About Us

Contact Us


The 21st Century

Hacktreks Travel

Hacktreks 2

First Chapters
Lifestyles 1
Lifestyles 2

The International Writers Magazine
: Dreamscapes Fiction

Black Buffalo Woman
Jeffrey Beyl

He was tired. Exhaustion and pain washed up and over him like rising flood waters. The pain was intense and radiated through his face where the bullet had entered and tore along his cheek. He lay, eyes closed and felt as though he were floating yet the pain grounded him.

He could smell wood smoke and the familiar aroma of leather and dried meat and these things as well as the pain told him that he was not dead. He wondered why he was not dead. Time meant nothing to him yet he knew that others had come and gone and had cared for him. Someone had tried to give him broth to drink and dried meat soaked in water to eat but he couldn’t partake of these things because of the pain in his face.

He lay in the tipi and tried to remember what had happened. It was hard to concentrate on trying to remember because the pain beat in his face like a drum. He had to first conquer the pain. He had seen Lakota women, silent and still upon the prairie while the pains of childbirth came upon them in increasing severity. He had seen them seem to almost put their pain on the outside of their bodies, on the outside of their consciousness and he always admired this. All Lakota warriors would do well to learn this, he thought. He lay still, his eyes closed, and though it hurt to breathe he drew air in through his nose and sunk through the pain like a stone in the river and imagined the pain rising from him and felt it surround him like a cloud and he lay calm and silent and the weight of his suffering pressed in on him and he thought of nothing and in the clearing of his mind the memories crept in like snakes.

Vague, smoky scenes flitted across the vision of his mind. He could smell the memory of smoke, the memory of food. He tried to empty his mind even more by allowing himself to sink deeper and deeper through the pain. He allowed the pain to envelope him like a heavy mist and through the thickness of the mist there came flashes of movement and memories. He remembered being in a tipi. There had been others near him sitting by a small fire. It was quiet inside except for the occasional crack of the wood in the flames. He could hear the music of the river outside as it flowed over rocks and the breath of the wind as it drew the wood smoke up through the center of the tipi. He felt good. He had eaten. He had smoked. He had laughed among friends. A woman sat beside him leaning lightly against his shoulder. He remembered that he could smell her hair and her skin. She was wrapped in a buffalo robe and he was comfortable and content and he felt happy.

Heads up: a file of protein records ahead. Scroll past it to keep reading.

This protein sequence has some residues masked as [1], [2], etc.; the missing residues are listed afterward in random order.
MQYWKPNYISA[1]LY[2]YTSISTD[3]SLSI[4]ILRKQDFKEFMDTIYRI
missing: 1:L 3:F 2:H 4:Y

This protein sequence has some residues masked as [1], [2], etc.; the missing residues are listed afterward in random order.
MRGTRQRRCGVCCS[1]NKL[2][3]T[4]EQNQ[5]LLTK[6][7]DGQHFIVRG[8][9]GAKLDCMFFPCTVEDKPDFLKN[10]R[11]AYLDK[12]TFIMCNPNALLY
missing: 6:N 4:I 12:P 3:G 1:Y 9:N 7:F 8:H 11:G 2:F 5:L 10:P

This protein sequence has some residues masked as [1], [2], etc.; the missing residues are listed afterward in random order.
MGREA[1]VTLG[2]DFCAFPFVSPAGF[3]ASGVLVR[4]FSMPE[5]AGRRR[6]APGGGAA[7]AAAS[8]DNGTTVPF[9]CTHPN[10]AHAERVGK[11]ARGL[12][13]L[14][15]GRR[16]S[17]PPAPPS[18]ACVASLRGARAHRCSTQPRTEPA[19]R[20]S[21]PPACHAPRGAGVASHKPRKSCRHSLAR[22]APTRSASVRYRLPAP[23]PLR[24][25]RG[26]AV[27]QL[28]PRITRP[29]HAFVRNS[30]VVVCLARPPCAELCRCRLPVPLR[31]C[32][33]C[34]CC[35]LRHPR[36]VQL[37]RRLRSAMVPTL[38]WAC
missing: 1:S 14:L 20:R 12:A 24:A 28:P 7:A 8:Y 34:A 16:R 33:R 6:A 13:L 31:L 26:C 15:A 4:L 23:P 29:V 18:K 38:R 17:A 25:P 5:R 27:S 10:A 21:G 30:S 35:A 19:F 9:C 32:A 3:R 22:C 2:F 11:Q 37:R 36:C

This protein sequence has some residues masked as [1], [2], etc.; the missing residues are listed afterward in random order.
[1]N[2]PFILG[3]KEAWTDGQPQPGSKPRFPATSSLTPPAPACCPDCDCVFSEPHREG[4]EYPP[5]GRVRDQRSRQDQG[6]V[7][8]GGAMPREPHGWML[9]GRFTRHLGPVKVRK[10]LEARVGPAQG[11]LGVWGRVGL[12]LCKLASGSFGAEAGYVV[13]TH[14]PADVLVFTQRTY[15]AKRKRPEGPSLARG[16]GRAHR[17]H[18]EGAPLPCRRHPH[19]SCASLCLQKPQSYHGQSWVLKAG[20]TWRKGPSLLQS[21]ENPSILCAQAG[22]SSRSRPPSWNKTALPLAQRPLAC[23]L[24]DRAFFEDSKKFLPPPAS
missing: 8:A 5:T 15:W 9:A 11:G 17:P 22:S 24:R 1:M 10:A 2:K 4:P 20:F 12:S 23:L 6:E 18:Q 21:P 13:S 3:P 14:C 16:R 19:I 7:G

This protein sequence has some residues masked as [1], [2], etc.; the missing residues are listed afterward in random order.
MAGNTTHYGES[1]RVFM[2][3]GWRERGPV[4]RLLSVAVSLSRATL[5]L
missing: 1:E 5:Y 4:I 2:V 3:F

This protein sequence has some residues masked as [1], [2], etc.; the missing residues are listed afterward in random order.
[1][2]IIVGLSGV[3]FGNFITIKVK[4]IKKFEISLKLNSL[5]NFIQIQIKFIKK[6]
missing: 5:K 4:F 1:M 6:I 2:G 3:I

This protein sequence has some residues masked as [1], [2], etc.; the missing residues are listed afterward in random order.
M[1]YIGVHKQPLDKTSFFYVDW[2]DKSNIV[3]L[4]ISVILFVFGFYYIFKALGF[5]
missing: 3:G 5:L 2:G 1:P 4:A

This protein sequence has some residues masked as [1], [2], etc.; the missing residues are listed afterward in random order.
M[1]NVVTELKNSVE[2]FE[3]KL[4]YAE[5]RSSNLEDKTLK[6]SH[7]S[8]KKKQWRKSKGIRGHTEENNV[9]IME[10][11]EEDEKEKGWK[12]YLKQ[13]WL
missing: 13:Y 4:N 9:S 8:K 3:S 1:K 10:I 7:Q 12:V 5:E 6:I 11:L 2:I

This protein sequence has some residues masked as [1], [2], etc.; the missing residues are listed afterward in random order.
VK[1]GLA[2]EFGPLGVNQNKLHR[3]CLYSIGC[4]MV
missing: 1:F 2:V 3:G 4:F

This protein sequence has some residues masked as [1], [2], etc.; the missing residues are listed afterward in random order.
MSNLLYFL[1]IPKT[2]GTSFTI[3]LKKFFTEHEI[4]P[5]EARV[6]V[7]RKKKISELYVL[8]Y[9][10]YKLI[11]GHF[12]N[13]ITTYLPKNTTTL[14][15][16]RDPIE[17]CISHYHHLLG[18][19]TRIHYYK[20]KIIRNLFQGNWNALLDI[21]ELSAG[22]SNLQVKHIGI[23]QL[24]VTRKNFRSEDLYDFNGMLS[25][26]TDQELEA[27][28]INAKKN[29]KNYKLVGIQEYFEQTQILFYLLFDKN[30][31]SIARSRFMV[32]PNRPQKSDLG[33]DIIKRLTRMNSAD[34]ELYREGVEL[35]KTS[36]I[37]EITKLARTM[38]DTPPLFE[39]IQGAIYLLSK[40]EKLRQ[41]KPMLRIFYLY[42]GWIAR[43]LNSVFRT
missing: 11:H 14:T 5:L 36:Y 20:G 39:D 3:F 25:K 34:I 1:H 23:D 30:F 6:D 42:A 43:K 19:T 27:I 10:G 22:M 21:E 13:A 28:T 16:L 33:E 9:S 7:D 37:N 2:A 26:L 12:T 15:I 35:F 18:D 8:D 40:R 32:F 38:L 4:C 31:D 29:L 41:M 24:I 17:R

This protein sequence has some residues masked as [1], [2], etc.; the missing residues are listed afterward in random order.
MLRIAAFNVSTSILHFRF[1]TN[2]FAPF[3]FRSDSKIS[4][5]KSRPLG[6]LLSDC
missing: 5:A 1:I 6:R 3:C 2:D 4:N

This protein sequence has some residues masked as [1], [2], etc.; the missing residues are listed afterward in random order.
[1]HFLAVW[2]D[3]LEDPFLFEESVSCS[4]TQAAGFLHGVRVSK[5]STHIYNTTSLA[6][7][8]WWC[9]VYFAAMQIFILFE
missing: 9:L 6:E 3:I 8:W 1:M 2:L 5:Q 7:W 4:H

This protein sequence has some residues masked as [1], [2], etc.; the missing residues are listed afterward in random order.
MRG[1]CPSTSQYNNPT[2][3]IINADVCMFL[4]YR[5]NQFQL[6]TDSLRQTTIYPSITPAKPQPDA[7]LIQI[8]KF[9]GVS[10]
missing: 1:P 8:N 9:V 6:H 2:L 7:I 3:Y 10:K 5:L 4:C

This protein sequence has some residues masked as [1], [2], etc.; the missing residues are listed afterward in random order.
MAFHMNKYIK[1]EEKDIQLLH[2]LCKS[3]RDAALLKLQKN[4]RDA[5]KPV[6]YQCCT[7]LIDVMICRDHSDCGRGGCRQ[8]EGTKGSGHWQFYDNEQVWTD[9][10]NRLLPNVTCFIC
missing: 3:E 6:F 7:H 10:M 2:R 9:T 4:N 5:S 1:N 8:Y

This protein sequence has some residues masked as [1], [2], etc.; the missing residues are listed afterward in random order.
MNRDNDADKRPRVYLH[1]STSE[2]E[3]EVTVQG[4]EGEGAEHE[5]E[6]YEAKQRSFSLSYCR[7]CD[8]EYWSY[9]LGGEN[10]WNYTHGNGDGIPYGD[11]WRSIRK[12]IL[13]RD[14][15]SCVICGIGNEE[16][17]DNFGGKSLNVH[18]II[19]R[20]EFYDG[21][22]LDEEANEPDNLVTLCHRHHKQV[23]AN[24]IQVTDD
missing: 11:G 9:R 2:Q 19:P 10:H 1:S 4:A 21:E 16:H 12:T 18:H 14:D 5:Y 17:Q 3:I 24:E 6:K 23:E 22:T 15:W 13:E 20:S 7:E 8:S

He heard a rustle and the noise brought him back from his memory. He felt a more intense stabbing of the pain in his face. He knew that someone had entered the tipi of this time and was rubbing something wet along his cheek. It was cool and felt good but it sparked more pain and he wanted to sink under the weight again and remember more. The person touching his face put something against his lips and he could feel the coolness of water drip slowly along his lips and down his chin and onto his shoulder. He wanted the water but it hurt too much to drink. He felt it drip from his chin and run slowly along his chest. He heard something from far away. The voice was bringing him up through the weight of the pain but he wanted to sink again. He wanted to clear his mind and put the pain on the outside and remember that night in the other tipi. There had been a woman sitting beside him. She had leaned against his shoulder. He could smell her hair. He could smell the wood smoke. It felt good to have her weight against him. He had eaten and laughed. He had smoked and talked and he sat staring into the fire and, he remembered, he had been happy. He had been on a raid against the Crow. They had counted coup and proven, once again, that the Lakota were the more powerful tribe and now he sat among friends and this woman, his woman, Black Buffalo Woman, and he was happy.

Tashunke Witko didn’t remember many times in his life when he was truly happy. When he was younger and still called Curly, before his father had given him his own name of His Horse Is Crazy, there had been times of happiness, as he wandered across the prairie visiting friends and other bands of Sioux, the Brule’ of his mother and the Hunkpapa and the Miniconjou. He liked being alone. The company of others save a small handful of people such as his friends Hump and He-Dog had never meant much to him. He remembered going on hunting parties and getting many buffalo and the feasts and the games and friendship and laughter. There had always been a young girl with long, black hair tied with leather strips. She had black eyes that looked into his eyes, into his head, into his body. Black Buffalo Woman had always been one of the prettier girls among the many bands he had visited. He always made a point to visit her band often. He remembered the time they had wrapped themselves inside a buffalo robe together and he pressed his face into her hair and they held each other. He remembered the softness of her skin and the sweet smell of smoke on her body and her breath against the side of his cheek. She had rubbed her hands along his back and when he left the next day he remembered a hollow ache worse than any pain he had ever felt. Worse than this pain now, he thought? Yes. He had always loved her. This pain would go away. Pain always went away. This pain now only told him that he was still alive and that the prophecy of his vision had not been fulfilled.